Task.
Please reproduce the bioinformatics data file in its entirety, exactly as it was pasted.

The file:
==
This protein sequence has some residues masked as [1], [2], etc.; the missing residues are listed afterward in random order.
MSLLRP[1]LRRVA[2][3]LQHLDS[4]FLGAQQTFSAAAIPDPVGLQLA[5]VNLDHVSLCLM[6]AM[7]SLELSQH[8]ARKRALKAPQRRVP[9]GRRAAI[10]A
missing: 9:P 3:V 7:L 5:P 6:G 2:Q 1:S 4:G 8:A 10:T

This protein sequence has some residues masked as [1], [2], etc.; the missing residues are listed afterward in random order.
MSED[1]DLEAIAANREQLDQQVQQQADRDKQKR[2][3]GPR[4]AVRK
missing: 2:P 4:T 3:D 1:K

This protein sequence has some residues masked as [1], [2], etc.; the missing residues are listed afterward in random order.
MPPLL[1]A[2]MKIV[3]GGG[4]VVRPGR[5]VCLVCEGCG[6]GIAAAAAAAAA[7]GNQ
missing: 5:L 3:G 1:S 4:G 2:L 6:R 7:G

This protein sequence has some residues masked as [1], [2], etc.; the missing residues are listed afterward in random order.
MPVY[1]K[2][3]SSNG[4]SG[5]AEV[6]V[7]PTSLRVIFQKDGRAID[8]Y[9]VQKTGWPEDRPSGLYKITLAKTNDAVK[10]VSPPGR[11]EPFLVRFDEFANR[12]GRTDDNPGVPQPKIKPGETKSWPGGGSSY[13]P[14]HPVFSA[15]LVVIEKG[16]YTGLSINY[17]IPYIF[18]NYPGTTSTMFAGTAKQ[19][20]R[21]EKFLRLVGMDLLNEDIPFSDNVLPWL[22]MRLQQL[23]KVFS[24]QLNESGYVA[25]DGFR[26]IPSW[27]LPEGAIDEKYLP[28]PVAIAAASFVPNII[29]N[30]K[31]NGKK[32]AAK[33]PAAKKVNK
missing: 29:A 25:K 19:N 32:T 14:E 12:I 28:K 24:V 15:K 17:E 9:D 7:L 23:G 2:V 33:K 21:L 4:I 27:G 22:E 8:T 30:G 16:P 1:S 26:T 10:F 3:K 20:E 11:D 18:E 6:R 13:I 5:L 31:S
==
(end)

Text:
This protein sequence has some residues masked as [1], [2], etc.; the missing residues are listed afterward in random order.
MSLLRP[1]LRRVA[2][3]LQHLDS[4]FLGAQQTFSAAAIPDPVGLQLA[5]VNLDHVSLCLM[6]AM[7]SLELSQH[8]ARKRALKAPQRRVP[9]GRRAAI[10]A
missing: 9:P 3:V 7:L 5:P 6:G 2:Q 1:S 4:G 8:A 10:T

This protein sequence has some residues masked as [1], [2], etc.; the missing residues are listed afterward in random order.
MSED[1]DLEAIAANREQLDQQVQQQADRDKQKR[2][3]GPR[4]AVRK
missing: 2:P 4:T 3:D 1:K

This protein sequence has some residues masked as [1], [2], etc.; the missing residues are listed afterward in random order.
MPPLL[1]A[2]MKIV[3]GGG[4]VVRPGR[5]VCLVCEGCG[6]GIAAAAAAAAA[7]GNQ
missing: 5:L 3:G 1:S 4:G 2:L 6:R 7:G

This protein sequence has some residues masked as [1], [2], etc.; the missing residues are listed afterward in random order.
MPVY[1]K[2][3]SSNG[4]SG[5]AEV[6]V[7]PTSLRVIFQKDGRAID[8]Y[9]VQKTGWPEDRPSGLYKITLAKTNDAVK[10]VSPPGR[11]EPFLVRFDEFANR[12]GRTDDNPGVPQPKIKPGETKSWPGGGSSY[13]P[14]HPVFSA[15]LVVIEKG[16]YTGLSINY[17]IPYIF[18]NYPGTTSTMFAGTAKQ[19][20]R[21]EKFLRLVGMDLLNEDIPFSDNVLPWL[22]MRLQQL[23]KVFS[24]QLNESGYVA[25]DGFR[26]IPSW[27]LPEGAIDEKYLP[28]PVAIAAASFVPNII[29]N[30]K[31]NGKK[32]AAK[33]PAAKKVNK
missing: 29:A 25:K 19:N 32:T 14:E 12:I 28:K 24:V 15:K 17:E 9:D 7:L 23:G 2:V 33:K 21:L 4:I 27:G 22:E 8:T 30:G 16:P 1:S 26:T 10:F 3:K 20:E 11:D 18:E 6:R 13:I 5:L 31:S